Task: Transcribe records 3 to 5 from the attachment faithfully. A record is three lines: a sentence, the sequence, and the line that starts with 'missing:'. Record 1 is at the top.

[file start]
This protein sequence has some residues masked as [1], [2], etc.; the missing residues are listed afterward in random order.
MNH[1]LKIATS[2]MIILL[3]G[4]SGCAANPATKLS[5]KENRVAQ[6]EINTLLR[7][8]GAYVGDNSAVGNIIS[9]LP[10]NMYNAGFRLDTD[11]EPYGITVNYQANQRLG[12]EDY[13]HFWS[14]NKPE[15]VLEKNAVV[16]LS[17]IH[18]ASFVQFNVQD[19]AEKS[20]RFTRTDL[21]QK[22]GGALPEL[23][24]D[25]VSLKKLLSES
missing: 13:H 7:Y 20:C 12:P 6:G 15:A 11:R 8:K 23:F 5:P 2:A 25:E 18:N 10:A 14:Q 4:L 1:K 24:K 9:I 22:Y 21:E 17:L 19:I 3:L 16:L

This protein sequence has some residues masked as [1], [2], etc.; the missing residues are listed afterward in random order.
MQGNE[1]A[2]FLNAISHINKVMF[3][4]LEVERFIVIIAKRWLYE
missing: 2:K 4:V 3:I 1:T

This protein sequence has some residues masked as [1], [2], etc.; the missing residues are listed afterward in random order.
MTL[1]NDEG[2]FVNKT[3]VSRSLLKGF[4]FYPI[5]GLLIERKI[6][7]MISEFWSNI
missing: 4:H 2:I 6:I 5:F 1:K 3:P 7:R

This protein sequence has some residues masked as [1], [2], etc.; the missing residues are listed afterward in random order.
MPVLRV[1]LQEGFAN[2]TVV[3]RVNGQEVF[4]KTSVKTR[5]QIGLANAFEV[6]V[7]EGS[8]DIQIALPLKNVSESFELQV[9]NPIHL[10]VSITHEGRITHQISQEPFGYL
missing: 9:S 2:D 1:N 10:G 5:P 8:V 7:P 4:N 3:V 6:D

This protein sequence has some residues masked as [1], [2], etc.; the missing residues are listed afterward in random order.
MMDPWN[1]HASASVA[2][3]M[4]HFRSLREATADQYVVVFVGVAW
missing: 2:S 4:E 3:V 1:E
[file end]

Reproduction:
This protein sequence has some residues masked as [1], [2], etc.; the missing residues are listed afterward in random order.
MTL[1]NDEG[2]FVNKT[3]VSRSLLKGF[4]FYPI[5]GLLIERKI[6][7]MISEFWSNI
missing: 4:H 2:I 6:I 5:F 1:K 3:P 7:R

This protein sequence has some residues masked as [1], [2], etc.; the missing residues are listed afterward in random order.
MPVLRV[1]LQEGFAN[2]TVV[3]RVNGQEVF[4]KTSVKTR[5]QIGLANAFEV[6]V[7]EGS[8]DIQIALPLKNVSESFELQV[9]NPIHL[10]VSITHEGRITHQISQEPFGYL
missing: 9:S 2:D 1:N 10:G 5:P 8:V 7:P 4:N 3:V 6:D

This protein sequence has some residues masked as [1], [2], etc.; the missing residues are listed afterward in random order.
MMDPWN[1]HASASVA[2][3]M[4]HFRSLREATADQYVVVFVGVAW
missing: 2:S 4:E 3:V 1:E